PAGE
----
64. Use a notification system to remind you of due dates.
  65. If possible, let your secretary handle appointments.
  66. Set specified hours for appointments.
  67. Meet somewhere outside your office where possible, like in another’s office or a neutral location.
  68. Block interruptions of appointments.
  69. Do not rely on memory – write things down.
  70. Develop a good filing system.
  71. Let people hold you accountable.
  72. Accept responsibility for your time.
  73. Learn to say “no” before you feel at your capacity.
  74. Draw clear boundaries with colleagues and friends.
  75. Allow down time for family, friends, and yourself. Remember, you’ll be more focused and efficient when rested.
  76. Give yourself time to relax each day.
  77. Make time for exercise – even a few minutes makes a huge difference.
  78. Schedule time for fun!
  79. Take a full day off each week.
  80. Take time to nurture your spirituality.
  81. Strive for a balanced life.
  82. Use the little windows of time in your day wisely.
  83. Group related tasks together.
  84. Think about when you’re most productive during the day, and plan accordingly..
  85. Avoid procrastinating.
  86. Plan tasks before starting them.
  87. Nurture self-discipline.
  88. Notice what factors helps you concentrate, and use it to your advantage.
  89. Notice what type of environment helps you concentrate, and recreate it.
  90. Notice what time of day you’re most focused during, and schedule accordingly.
  91. Learn memory enhancement techniques.
  92. Learn from failures and mistakes, then forgive yourself for them.
  93. Review long and short term goals often.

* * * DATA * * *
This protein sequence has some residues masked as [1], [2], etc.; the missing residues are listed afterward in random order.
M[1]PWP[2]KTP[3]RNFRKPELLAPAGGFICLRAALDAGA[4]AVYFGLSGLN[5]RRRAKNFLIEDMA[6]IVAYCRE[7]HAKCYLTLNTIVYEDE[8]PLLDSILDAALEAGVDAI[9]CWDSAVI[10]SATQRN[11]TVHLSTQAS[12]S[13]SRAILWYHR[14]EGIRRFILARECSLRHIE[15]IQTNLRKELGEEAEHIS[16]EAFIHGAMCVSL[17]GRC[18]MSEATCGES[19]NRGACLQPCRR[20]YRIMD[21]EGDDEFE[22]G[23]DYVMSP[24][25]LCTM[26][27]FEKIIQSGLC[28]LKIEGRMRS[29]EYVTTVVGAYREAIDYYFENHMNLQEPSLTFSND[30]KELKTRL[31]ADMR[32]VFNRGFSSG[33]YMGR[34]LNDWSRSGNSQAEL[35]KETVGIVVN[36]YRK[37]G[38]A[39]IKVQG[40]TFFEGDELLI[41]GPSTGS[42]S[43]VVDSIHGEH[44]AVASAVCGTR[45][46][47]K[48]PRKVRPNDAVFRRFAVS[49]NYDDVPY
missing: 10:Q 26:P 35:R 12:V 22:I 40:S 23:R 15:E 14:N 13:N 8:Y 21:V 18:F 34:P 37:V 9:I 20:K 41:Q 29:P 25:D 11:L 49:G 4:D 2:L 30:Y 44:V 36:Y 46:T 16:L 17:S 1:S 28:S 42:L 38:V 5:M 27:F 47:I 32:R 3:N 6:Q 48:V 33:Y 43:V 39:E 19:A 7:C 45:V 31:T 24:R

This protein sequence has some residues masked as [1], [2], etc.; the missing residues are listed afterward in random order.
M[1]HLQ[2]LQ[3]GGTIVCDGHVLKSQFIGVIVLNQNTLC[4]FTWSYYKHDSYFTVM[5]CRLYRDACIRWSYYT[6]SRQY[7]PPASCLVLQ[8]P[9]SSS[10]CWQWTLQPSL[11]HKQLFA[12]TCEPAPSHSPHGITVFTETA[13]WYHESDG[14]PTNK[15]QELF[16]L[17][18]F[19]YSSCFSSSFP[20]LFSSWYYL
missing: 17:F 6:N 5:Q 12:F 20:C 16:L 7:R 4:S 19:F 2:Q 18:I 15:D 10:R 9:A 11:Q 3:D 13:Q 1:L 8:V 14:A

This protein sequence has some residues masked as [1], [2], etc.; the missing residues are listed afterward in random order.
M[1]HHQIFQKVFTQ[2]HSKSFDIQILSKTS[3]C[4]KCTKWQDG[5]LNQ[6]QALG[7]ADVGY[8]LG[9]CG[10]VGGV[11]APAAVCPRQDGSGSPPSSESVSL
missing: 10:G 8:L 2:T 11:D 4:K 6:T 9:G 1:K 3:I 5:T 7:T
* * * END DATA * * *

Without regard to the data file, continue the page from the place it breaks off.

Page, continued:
94. Eliminate tasks not related to your goals.
  95. Eliminate or delegate tasks that interfere with balance.
  96. Reward yourself for effective time management.
  97. Use post-it notes.
  98. Plan ahead to avoid typical distractions.
  99. Learn to be decisive.
  100. When you finish something you forgot to put on your to-do list, add it to the list then cross it off. 
  101. “Wherever you go, there you are”. Be present throughout your day.

Rewards for Accomplishments

Rewards are another important part of using time effectively. Some people dismiss them as a form of self-bribery or manipulation, and others claim they just backfire by making people feel worse when they don’t accomplish what they wanted to and believe they don’t “deserve” the reward.

People sometimes have mixed results with using rewards as a time planning or motivation strategy; however, a negative outcome may be the result of not using them effectively rather than it being a flawed system. Here are some guidelines to use when deciding how and when to reward yourself:

  • Make it fit the accomplishment – Giving yourself something major for achieving something small will soon become meaningless; conversely, giving a small reward for a big accomplishment will squash the reward’s power to motivate and satisfy.

  • Make it realistic – Don’t plan something that you can’t afford, or that hinges on someone else agreeing to do something.

  • Make it immediate – It’s not very motivating right now to promise yourself something that will occur several weeks away.

  • Make it non-distracting – Deciding you’ll ask out your new classmate when you’re done your essay might make it difficult to focus on the task at hand.

  • Make it healthy – Use the reward of caffeine, alcohol or junk food in moderation.

  • Make it meaningful – Cleaning out the fridge or doing the dishes is not a reward. Unless, of course, you really like that sort of thing.
  • Make it positive – Don’t set up a “punishment” if you don’t do something, stick to rewards for accomplishments only.

  • Make it specific – “I’ll go to a movie with Ben” is better than “I’ll go out somewhere”